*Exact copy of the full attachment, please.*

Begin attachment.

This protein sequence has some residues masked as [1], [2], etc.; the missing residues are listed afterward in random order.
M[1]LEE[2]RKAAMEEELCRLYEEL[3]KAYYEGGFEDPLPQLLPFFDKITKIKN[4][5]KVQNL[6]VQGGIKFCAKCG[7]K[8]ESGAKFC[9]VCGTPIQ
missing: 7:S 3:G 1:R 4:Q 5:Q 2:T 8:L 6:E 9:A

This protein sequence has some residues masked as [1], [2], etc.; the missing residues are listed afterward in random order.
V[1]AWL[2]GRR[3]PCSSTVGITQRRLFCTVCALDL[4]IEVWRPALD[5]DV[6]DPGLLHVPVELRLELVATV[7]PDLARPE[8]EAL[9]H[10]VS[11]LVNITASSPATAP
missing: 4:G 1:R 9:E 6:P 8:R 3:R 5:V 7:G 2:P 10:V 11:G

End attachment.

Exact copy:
This protein sequence has some residues masked as [1], [2], etc.; the missing residues are listed afterward in random order.
M[1]LEE[2]RKAAMEEELCRLYEEL[3]KAYYEGGFEDPLPQLLPFFDKITKIKN[4][5]KVQNL[6]VQGGIKFCAKCG[7]K[8]ESGAKFC[9]VCGTPIQ
missing: 7:S 3:G 1:R 4:Q 5:Q 2:T 8:L 6:E 9:A

This protein sequence has some residues masked as [1], [2], etc.; the missing residues are listed afterward in random order.
V[1]AWL[2]GRR[3]PCSSTVGITQRRLFCTVCALDL[4]IEVWRPALD[5]DV[6]DPGLLHVPVELRLELVATV[7]PDLARPE[8]EAL[9]H[10]VS[11]LVNITASSPATAP
missing: 4:G 1:R 9:E 6:P 8:R 3:R 5:V 7:G 2:P 10:V 11:G